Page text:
In Saint Paul, the helper was dairy farmer Brandon Hazenberg whose farm was safe from evacuation zones. He spent his days hauling feed and bedding to nearby shelters and offered his dairy to neighboring farms in need of a place to house their animals. 

In Rickreall, the helpers were from Darigold where single-serve milk was donated for food boxes provided to evacuees. In Central Point, the helpers were located at the Rogue Creamery, where, after several of their own teammates faced unprecedented tragedy, they offered fresh, hot food and women’s necessities to those displaced by the fires.

And in Scotts Mills, the helper was Darleen Sichley, whose farm was only miles away from the fire. She quickly shifted from saving her family’s farm to caring for her community as evacuation zones were downgraded and her neighbors returned to find unhealthy air conditions both inside and outside of their homes. Within a day, Sichley was able to secure 72 difficult-to-find air filters for her community to use to help purify the air inside their homes.    

Many farmers are volunteer fire fighters, which proved extremely valuable with preparing for the approaching wildfires. Sichley’s husband, Ben, has been a volunteer fire fighter for over 16 years, and her father, Alan, has been serving the department for 39 years. “I think volunteer firefighting and that farmer mentality just go hand-in-hand in serving our neighbors in their time of need. It’s that sense of community service that has us not only caring for our farms and cows, but the future generations of our community.” 

“Farmers just know about helping other people. You help your neighbor, it’s just what you do.” – Steve Aamodt, former dairy farmer and volunteer firefighter for over 28 years. 

As summer came to an end and rain provided a much-needed assist for fire fighters, the smoke has dissipated and flames and hot spots are being extinguished. This has been yet another surreal chapter in the book of 2020 that we hope is behind us. Once again, it showcased an enduring theme of the Oregon dairy story – the resiliency and generosity of our farmers and processors.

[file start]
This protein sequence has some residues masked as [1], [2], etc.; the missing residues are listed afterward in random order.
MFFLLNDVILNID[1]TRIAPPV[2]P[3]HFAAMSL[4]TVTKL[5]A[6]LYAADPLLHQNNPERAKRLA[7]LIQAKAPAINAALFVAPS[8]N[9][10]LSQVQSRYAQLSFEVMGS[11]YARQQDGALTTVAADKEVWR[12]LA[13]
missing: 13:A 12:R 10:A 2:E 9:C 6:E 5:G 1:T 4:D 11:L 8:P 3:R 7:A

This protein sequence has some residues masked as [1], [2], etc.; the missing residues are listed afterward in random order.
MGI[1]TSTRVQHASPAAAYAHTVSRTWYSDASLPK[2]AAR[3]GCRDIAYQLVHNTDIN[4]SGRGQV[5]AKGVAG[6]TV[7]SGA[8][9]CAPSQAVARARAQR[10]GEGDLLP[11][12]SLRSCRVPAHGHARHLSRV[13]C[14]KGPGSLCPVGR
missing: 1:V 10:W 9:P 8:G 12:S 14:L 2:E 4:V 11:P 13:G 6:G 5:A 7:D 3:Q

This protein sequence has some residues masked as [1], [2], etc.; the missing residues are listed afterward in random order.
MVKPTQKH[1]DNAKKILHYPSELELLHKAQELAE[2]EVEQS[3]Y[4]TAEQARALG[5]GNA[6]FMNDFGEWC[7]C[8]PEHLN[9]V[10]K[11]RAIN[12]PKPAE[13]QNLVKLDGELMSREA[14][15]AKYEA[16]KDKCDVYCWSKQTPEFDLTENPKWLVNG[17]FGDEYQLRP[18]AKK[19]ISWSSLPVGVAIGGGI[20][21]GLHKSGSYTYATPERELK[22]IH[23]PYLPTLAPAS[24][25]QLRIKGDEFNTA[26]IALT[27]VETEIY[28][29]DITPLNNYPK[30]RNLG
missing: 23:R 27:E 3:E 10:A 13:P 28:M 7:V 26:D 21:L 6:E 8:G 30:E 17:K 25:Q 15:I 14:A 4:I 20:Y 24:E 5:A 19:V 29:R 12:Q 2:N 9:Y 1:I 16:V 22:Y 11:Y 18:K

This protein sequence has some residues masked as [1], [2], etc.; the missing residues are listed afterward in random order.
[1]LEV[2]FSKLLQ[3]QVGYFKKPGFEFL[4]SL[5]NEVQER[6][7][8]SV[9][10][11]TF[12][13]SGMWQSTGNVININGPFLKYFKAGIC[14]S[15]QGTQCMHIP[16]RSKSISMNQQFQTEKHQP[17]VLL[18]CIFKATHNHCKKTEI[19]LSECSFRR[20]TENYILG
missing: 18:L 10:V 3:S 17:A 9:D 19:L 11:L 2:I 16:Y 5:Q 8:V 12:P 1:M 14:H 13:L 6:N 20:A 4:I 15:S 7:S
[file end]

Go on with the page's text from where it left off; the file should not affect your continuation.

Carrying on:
RELATED LINK

Oregon Wildfires Response and Resources

Food for Thought: Would You Eat What Cows Eat?

“Why do we give food to cows that could be used to feed people?”

Through this new video we produced with Oregon dairy farmer Derrick Josi (aka TDF Honest Farming), we’re answering this relatively common question by serving up a full helping of facts about what cows eat.

We’re always working to address confusion and misconceptions about dairy. With more than 400,000 views and counting, the video has started some beneficial and enlightening conversations on social media about food byproducts, ruminant digestion, animal nutrition, crop rotation, marginal agricultural land and more.

If you haven’t seen it yet, watch the video, and you’ll see it provides some good food for thought.

Much of cow feed is actually comprised of byproducts from producing food for humans. We can’t digest some of the food that ruminants like cows can. They upcycle feed that might otherwise go to waste, and they turn it into milk, which makes the dairy products that we enjoy.

Additionally, much of the land where cows are located is not ideal or even viable for other crops. “Two thirds of the world’s agricultural land is marginal, which means it cannot be used to grow crops because the soil is not sufficient or there’s not enough water,” says Dr. Frank Mitloehner, Department of Animal Science at the University of California, Davis. “We have to use that land for ruminant livestock, because it’s the only way to use it.”

Watch for upcoming videos addressing some other questions and misconceptions about dairy. If you’d like us to tackle one of your questions, just let us know!